Kris Pickle has a picture in his head that is going to take time to develop.
The New Hope High School football coach doesn’t have all of the pieces to the puzzle to complete that picture, but he believes it has the potential to be a powerful vision once it is finished.
New Hope will offer a glimpse of what it could become at 7 tonight when it travels to Scott County to take on Forest in the season opener for both teams.
New Hope will be without senior running back Tyran Reed, who is recovering from a stress fracture in his foot. Pickle said Reed had the cast removed from his foot Thursday and will be in a boot. Pickle said Reed could miss New Hope’s game against West Lauderdale next week. He said the “worst-case scenario” would be to have Reed back for the team’s game against Houston on Sept. 1.
Without Reed, New Hope showed flashes of explosiveness last week in a 14-7 victory against Amory in the New Hope Jamboree at Mississippi State’s Davis Wade Stadium. Pickle also liked what he saw from his defense in two quarters of varsity action.
“I thought we played more physical on defense than we did last year,” Pickle said. “I don’t know if that is because we are a year older or if we have gotten stronger, but I thought we were a little bit more aggressive.”
A long bubble screen was the only blemish on New Hope’s ledger.
Improved play by a bigger defense will be a key for New Hope, which was reclassified from Class 5A to Class 4A in the latest Mississippi High School Activities Association two-year cycle. Last season, New Hope finished 6-5 last season and failed to make the playoffs out of Class 5A, Region 1. The Trojans scored 365 points, but they allowed 326, including 31 or more in each of their five losses. They surrendered 42 or more points in three of the losses.
This season, Pickle hopes the defense will be improved thanks to more size up front. That size also figures to help New Hope on offense, where Pickle enjoys a balanced attack that relies on a strong running game and a multi-pronged passing attack.
Reed’s absence has prevented the offense from clicking on all cylinders, but Pickle envisions things coming together when Reed returns and gets back up to speed.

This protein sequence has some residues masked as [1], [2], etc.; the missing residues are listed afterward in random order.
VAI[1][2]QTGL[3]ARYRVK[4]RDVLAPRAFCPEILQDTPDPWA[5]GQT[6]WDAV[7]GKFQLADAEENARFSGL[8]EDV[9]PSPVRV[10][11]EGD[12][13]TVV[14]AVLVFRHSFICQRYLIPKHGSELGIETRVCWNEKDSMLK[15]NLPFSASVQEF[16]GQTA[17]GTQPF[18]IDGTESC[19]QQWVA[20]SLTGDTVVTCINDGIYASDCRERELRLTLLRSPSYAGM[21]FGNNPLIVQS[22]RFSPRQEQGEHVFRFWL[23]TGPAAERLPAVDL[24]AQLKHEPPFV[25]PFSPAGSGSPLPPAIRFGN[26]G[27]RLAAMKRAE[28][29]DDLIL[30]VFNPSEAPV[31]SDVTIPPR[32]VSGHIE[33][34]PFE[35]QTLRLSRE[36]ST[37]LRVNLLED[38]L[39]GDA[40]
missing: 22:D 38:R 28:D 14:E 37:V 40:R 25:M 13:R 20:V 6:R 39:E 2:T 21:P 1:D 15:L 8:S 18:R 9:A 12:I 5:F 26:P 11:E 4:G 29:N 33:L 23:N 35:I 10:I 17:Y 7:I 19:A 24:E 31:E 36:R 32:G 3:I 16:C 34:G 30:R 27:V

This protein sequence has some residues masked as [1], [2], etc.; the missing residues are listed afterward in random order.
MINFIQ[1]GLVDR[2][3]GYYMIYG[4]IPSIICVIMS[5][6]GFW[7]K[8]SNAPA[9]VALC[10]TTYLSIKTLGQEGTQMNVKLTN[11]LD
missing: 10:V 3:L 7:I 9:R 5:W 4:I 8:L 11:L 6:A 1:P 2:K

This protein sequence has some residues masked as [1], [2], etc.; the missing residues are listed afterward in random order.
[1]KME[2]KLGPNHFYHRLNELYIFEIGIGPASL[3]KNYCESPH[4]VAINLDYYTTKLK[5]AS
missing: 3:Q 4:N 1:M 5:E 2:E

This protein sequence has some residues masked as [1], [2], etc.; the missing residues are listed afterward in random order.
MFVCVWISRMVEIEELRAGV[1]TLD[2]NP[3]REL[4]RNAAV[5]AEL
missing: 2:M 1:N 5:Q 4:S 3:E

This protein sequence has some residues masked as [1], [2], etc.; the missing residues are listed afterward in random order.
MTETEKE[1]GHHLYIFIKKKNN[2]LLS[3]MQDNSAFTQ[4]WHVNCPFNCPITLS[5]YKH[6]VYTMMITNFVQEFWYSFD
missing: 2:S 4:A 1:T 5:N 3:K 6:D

“Nothing against the backs we have now, but they are sophomores and they are young and they are small,” Pickle said. “Tyran is 6-foot-1, 220 pounds. That is a load coming at you. Having him prevents teams from loading the box on us, and I don’t think they can load the box on us anyway because of what we can do out wide. It just gives us that punch in the backfield where maybe we don’t block right he can break a tackle. It gives you the added dimension to do that.”
The athleticism and size of senior of 6-foot quarterback Kyree Fields gives the Trojans another weapon to mix in with senior wide receiver Jeremy Tate, who has given a verbal commitment to play football at Memphis.
The Trojans missed connecting with Tate on at least two long passes when he worked behind the secondary, but Tate was targeted nearly 10 times in the two quarters.
Pickle, who is in his fourth season at New Hope, always has tried to have a balanced offense. He said the Trojans won’t be “bull-headed” about trying to get Tate the football, but he added that this year’s offense could be similar to the one he had in 2014, which featured running back Brenton Spann and wide receiver Bryson Ellis. New Hope ran multiple sets and moved players around in an offense that scored 424 points en route to a 10-win season.
This season, Pickle feels the Trojans have multiple weapons that can complement Tate — like senior A.J. Dooley, junior Jaylon Mays, and sophomore Jumarcus Selvie — because he likely will attract attention.
Pickle also hopes the added size up front will give the Trojans more flexibility in the passing game to move people around and to pound people to soften them up for a deep shot or two.
“They are similar type teams, but this year I think we have a better group of receivers,” Pickle said. “That year we had guys out there who didn’t know how to play receiver. These kids have been in the system for four years and they know how to play receiver. We have more talent at receiver as a whole.”
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Adam Minichino is the former Sports Editor for The Commercial Dispatch.